We then turned to a chart on the odds of a country leaving the EU, which has greatly decreased since ECB President Mario Draghi’s aggressive late summer statements and actions.  This segued nicely into how Guy in the recent past thought the Euro would in fact break up, however, politics, not economics paved the way for Draghi to bypass the rules in practice, and keep the currency union together.

Next Spier broke down the two lenses through which people view this crisis: the Anglo Saxon vs. the Continental.  Anglo Saxon countries are more individualistic and place a greater degree of value on personal freedom, whereas the Continental lens is more collectivist.  This creates a dichotomy whereby those who adopt the Anglo Saxon perspective view the crisis through an economic lens, while Continental people take the political view.  Each perspective has its own unique consequences; however, it’s clear that today the Continental approach is winning.

Spier himself asserted that he has moved his understanding in the Continental direction.  This then evolved into a discussion on how the crisis itself is a catalyst for further integration to the point where without crisis, integration itself stagnates.  That raises the question of whether crisis is desired amongst those integrationists like Draghi, for without it they cannot continue the mission of Jean Monnet.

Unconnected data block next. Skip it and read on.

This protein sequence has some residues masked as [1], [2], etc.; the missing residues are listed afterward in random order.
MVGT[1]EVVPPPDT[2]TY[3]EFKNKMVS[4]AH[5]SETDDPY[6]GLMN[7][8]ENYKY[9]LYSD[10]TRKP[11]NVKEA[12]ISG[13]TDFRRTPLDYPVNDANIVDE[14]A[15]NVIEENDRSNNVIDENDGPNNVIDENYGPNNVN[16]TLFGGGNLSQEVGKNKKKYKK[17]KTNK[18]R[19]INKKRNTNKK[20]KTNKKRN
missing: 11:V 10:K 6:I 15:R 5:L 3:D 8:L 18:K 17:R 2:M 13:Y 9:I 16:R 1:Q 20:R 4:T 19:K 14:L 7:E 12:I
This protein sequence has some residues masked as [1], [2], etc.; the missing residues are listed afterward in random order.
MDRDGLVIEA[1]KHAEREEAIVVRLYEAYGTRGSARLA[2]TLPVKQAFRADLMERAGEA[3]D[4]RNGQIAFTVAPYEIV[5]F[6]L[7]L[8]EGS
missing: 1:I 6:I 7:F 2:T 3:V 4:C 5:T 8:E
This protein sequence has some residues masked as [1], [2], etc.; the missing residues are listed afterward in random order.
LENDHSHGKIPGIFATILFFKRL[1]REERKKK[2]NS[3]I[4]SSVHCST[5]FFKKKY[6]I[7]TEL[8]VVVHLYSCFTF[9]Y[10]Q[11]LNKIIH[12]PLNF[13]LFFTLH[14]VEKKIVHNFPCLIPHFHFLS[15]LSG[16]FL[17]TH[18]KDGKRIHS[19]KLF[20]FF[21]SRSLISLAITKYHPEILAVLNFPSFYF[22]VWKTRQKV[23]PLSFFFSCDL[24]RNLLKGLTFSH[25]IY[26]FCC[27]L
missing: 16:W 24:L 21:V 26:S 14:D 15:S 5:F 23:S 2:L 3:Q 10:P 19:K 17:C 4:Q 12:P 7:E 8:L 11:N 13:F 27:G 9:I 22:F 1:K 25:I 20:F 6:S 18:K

Please note: Spier then gave some very interesting investment ideas, but again, my focus here is to outline the European perspectives and what I learned philosophically about value investing.

Charles De Vaulx, Chief Investment Officer and Portfolio Manager, International Value Advisers

Right off the bat, De Vaulx continued on this theme of an Anglo Saxon/Continental divide: “Investing has always been an Anglo Saxon endeavor…it’s mostly those countries that have relied on capital markets to advance capital formation, while other countries saw their capital formation financed in other ways.”  De Vaulx then launched into a great history of value investing, and how it had predominantly been an American, and then British phenomenon.  Starting with the early 1990s recession, great American investors like Tweedy Brown and Michael Price ventured into global capital markets for value, mainly Europe.

Why did these investors turn to Europe? De Vaulx argues that this is due to some of the competitive advantages offered by European reporting.  Before the adoption of international account standards in Europe, man companies made it easier for some equities to get mispriced, or they ended up undervalued due to very conservative accounting practices (the opposite of many other places in the world).  In many of these cases, true economic earnings were thus understated.  Likewise, many companies had hidden assets on their balance sheets that were booked at historical cost, rather than present value.

Previously, the abundance of family owned and controlled businesses had been thought of as a risk in Europe, yet on further analysis, it became clear that these families were true stewards of investor capital, with their risks aligned in an advantageous way.  Further, many were open to the idea of takeovers and/or mergers as a means through which to realize value.

Right now, International Value Advisers has 10% of the fund invested in France and only 0.4% in Germany.  This sits in contrast to much conventional wisdom, which holds that Germany is the safest, and France’s regime will crush capitalism.  Many companies across Europe, and particularly